Dave Binky(ph), who is a teacher at a school in Colorado, had an incident like that. There was a guy with a rifle out in the parking lot who started shooting at kids as they were coming out of school. He was on parking lot duty. Because of the other incidents that had happened in Colorado, they had had some training. And he went over and tackled that guy, and stopped him from shooting anybody else.
So oftentimes, as a normal member of the public, you think, well, I can't face somebody with a gun. And certainly, you wouldn't choose to do it. However, the data here clearly shows that it is doable. And if the situation is you dying or you fighting, you can fight - and you can win.
GREENE: I mean, it's sort of amazing to think about the idea that everyone should be prepared to fight a gunman, but the civilian you're describing, who was on parking lot duty - I mean, should anyone who has a job like that, or perhaps just anyone be ready to do something like this and think about what their role should be if they're ever in an active massacre like this?
BLAIR: We talk about disaster preparedness in general. Just spending a few minutes walking through and thinking through your head, if this occurs, this is what I would do, can provide you with a script so that if an emergency happens, you're better prepared to act. You know, the federal government talks about run, hide, fight. We call it avoid, deny, defend - which means if you can, get away from the situation, get out of the building. If you can't avoid because you hear gunfire ringing out in the hallway, then we want to deny access to your location. So close and lock doors, barricade doors, that sort of thing. And as a last resort, if it comes down to it, defend yourself.
GREENE: Terry Nichols, as a police officer, is it dangerous even to suggest to civilians that they should get in the way of a shooter? Even if it's not in every case, but even suggesting that seems like you're telling people that they should think about playing a law enforcement role that maybe they're not trained for.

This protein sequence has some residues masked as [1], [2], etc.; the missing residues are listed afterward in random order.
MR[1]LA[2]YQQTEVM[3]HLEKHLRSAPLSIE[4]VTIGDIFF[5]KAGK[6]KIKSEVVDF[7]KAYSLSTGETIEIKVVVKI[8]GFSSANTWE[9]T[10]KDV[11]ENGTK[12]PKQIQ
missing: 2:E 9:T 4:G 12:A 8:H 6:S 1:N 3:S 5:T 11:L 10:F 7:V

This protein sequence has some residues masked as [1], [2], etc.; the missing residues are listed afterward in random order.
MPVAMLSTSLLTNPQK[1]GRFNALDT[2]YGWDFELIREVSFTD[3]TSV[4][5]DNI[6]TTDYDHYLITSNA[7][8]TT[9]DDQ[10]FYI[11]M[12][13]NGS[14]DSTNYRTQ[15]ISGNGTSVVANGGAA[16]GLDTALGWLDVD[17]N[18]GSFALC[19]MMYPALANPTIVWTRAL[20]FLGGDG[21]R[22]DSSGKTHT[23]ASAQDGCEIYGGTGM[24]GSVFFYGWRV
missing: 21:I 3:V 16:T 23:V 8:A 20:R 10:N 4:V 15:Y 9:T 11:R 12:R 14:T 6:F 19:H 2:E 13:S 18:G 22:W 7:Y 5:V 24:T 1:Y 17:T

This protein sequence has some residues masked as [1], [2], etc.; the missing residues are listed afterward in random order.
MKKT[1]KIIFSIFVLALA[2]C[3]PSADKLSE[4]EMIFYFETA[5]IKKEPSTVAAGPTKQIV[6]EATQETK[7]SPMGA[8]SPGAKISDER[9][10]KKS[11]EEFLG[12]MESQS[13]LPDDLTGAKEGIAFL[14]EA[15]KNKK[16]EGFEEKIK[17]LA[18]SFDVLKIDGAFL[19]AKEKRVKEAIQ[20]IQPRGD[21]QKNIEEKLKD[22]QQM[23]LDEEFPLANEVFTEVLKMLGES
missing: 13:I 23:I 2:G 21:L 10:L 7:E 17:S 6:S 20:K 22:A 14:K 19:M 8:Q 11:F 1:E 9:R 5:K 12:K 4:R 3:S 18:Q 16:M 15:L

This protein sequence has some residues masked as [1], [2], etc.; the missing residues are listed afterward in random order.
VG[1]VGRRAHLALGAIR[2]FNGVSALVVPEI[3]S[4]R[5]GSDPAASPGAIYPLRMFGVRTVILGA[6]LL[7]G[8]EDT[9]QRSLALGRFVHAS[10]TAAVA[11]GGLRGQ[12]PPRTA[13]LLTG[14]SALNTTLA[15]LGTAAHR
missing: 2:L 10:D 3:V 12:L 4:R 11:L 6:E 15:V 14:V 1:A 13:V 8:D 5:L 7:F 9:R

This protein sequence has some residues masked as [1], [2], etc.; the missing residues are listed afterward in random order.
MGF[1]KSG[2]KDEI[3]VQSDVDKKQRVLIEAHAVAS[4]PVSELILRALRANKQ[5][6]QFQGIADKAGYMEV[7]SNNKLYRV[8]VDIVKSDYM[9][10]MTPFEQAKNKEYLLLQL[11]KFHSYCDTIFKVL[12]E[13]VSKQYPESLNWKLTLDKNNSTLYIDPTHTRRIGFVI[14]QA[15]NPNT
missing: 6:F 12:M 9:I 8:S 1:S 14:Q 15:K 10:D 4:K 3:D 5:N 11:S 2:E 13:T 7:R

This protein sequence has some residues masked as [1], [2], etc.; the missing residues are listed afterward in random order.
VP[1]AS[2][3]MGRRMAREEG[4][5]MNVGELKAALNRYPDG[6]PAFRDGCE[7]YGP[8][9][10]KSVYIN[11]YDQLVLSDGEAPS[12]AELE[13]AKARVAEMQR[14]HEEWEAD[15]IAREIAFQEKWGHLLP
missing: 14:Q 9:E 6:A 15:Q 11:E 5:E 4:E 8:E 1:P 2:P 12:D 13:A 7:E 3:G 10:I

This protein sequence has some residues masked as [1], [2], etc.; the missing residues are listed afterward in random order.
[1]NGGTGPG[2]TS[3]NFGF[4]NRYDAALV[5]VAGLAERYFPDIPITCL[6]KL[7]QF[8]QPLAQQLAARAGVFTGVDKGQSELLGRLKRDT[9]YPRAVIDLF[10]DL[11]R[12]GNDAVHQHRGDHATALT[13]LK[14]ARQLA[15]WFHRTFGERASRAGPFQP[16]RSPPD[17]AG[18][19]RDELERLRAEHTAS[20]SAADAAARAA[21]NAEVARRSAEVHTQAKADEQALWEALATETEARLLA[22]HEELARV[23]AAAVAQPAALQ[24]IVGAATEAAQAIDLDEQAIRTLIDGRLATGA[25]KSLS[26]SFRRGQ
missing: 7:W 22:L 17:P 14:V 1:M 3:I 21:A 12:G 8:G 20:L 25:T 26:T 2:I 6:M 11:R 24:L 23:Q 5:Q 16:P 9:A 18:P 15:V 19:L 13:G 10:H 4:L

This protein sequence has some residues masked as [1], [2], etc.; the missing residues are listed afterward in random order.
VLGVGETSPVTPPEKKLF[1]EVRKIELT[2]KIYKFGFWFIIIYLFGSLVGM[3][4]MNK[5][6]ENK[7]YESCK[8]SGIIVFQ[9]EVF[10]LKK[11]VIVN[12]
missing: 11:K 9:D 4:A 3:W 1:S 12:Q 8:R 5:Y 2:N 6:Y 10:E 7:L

NICHOLS: I think instead of playing a law enforcement role, we're trying to get them to understand they have a role in their own survival. A 911 call from Columbine that we use in many of our training classes, from a teacher who was in the library that day - she was screaming at all the kids to get under the tables, get your heads down under the tables, kids. She had never really mapped out what she would do if. So she went with what she knew, and that was get down.
GREENE: I'm almost afraid to ask, but what happened to her at Columbine?
NICHOLS: She was shot initially. She survived. Tragically, most of the fatalities at Columbine happened in the library.
GREENE: You say that you use her story now in training. What, ideally, should she have done differently?
NICHOLS: Well, we always hate to second-guess people that are in the middle of tragedy like that, but can we learn from it? And she's asked numerous times by the 911 operator, can you lock the door? And again, she had never mapped out or done a script like we talk about, that what would I do if.
Again, we go to the avoid, deny, defend strategy. They couldn't get out of the library, so the next phase we'd want to do, what we would encourage them today to do, is barricade that door - and then be prepared to fight, if they had to.
GREENE: I want to ask you, if people hear our conversation, I could see several reactions - one being that these mass shootings are taking place with more frequency, which is alarming; and the other the sense that if you're saying training is necessary, sort of a fear that my community is really not prepared for this. Are those rational fears that people should have right now? Dr. Blair?
BLAIR: Whatever community they're in, the chances are their police department has been trained in some sort of rapid response tactic. And as far as your own preparation, all we want people to do is take a few minutes and just think through, you know, what could happen, and what I would do in those scenarios; so they have a script so if something occurs, they're ready to respond, rather than being in the situation and panicking, and not having any idea of what they should do.
GREENE: J. Pete Blair and Terry Nichols, thank you so much for talking to us about this. We appreciate the time.
NICHOLS: Thank you for having us.
GREENE: J. Pete Blair is a criminologist with Texas State University, and Terry Nichols is assistant director of the Advanced Law Enforcement Rapid Response Training Center. You were listening to them on NPR News.